Bernadette Mayer on July 4, 2009
Bernadette Mayer and Philip Good's place near where Tsatsawassa Creek joins the Kinderhook in East Nassua, New York has hosted great July 4th get togethers and I was fortunate enough to be invited to this year's 10th annual. I really caught the spirit of the event about half way through and by the end I was handing out invitations for poets to do Benevolent Bird broadsides like a month had a hundred days and looking to extend new friendships and opportunity to learn from worthy poets all and even more. O.K., I missed way more than I saw but I did sit through the entire poetry reading and enjoyed some long but easy conversations with folks. I brought a box of free poetry broadsides, my Buffalo drum, wine, and a large strawberry & apple crisp. There were less broadsides in the box when I left. I enjoyed drumming my way to creekside and back to blue sky and cumulus accompaniment (and I wasn't on anything, although I did notice some of the wanderers had a peculiar smile and look in their eyes).
Susan Deer Cloud and I talked about her publishing plans and the Blue Cloud Quarterly and then Dave Brinks joined us and Susan discovered that Dave is part Cherokee.
I didn't get to eat any of the strawberry & apple crisp but I'm told by those who did it was tasty. I did get to chow on a bowl of the Alligator Crawfish Jambalaya and really enjoyed the flavors and satisfaction which came from the dish.
I got to meet Karen Skelton and Phil Johnson from the Berkshires region. He was interested and we started talking about small press publishing philosophies and Karen is starting a press with the understanding her artist gifts are foremost to any shaping the endeavor undergoes. She is looking towards the more commercial publish-by-demand with printing and binding done elsewhere. I like doing it all, assembling the books by myself, by hand. Time is the cost there but I get some satisfaction from the work. I went out to my car and came back with three different types of books.
Karen Skelton and Phil Johnson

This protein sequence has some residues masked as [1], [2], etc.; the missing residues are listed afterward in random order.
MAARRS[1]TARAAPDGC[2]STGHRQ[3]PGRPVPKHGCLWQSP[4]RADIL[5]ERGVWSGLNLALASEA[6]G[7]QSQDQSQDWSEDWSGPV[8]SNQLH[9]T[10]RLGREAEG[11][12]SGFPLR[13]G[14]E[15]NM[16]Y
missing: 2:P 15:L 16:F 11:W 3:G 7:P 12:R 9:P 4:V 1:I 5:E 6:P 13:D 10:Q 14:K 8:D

Well no more carping about technology, Bill Berkson, Andrei Coidrescu and Simon Pettet came to the reading via dial-up speakerphone. And Tom Gizzi was Tom Gizza and not ORPHEUS. I thought Hector was ORPHEUS but insider knowledge passed me by completely maybe if I had come the other nine years of these parties I’d know. I mean I WOULD KNOW. It has something to do with the pseudo German Indians damming the creek. Someone even wrote a book about mills on the Tsatsawassa but it is out of print and no one can find it. Bernadette asked me about the water quality and I said it was good there was no industry up stream but it comes down to ‘Cup of Water”. Tsatawassa is “Cup of Water” People kept telling me that so I know it is important.
John Roche and Bernadette Mayer
The day reached perfection as I got to have a long conversation with Bernadette Mayer as evening turned to night and a near full moon rose. I wanted to talk about the NYC poetry and culture past and present, which we did some but surprisingly we talked more of the local bio-region. She has explored the area well and it was cool to share memories of places like Pittsfield State Forest, Cherry Plain State Park, Tsatawassa & Nassau Lake and Kinderhook Creek. The challenge she put out to those of us in the conversation around a picnic table to find a nearly famous but not truly famous poet who we all knew. Finding someone “nearly famous” turned out to be tough and when we came up with a name we could not go the next step to find someone such we all knew. Conclusion: 1) There are no nearly famous poets in America; 2) Scary thought , We are the nearly famous poets in America; 3) Since most names were known by half to three-quarters of us, half to three-quarters of the entire poetic consciousness was represented by attendees at BERNADETTE MAYER’S 10th Annual Poetry BBQ & Poetry Reading with poets from NYC, New Orleans, Florida, Rochester, Nigeria, Vermont and other places near and far.
Philip Good was asked as the fantastic day at his home crumbled to an end what his summarily astute pronouncement on the experience might be.
“Tears and cheers” he said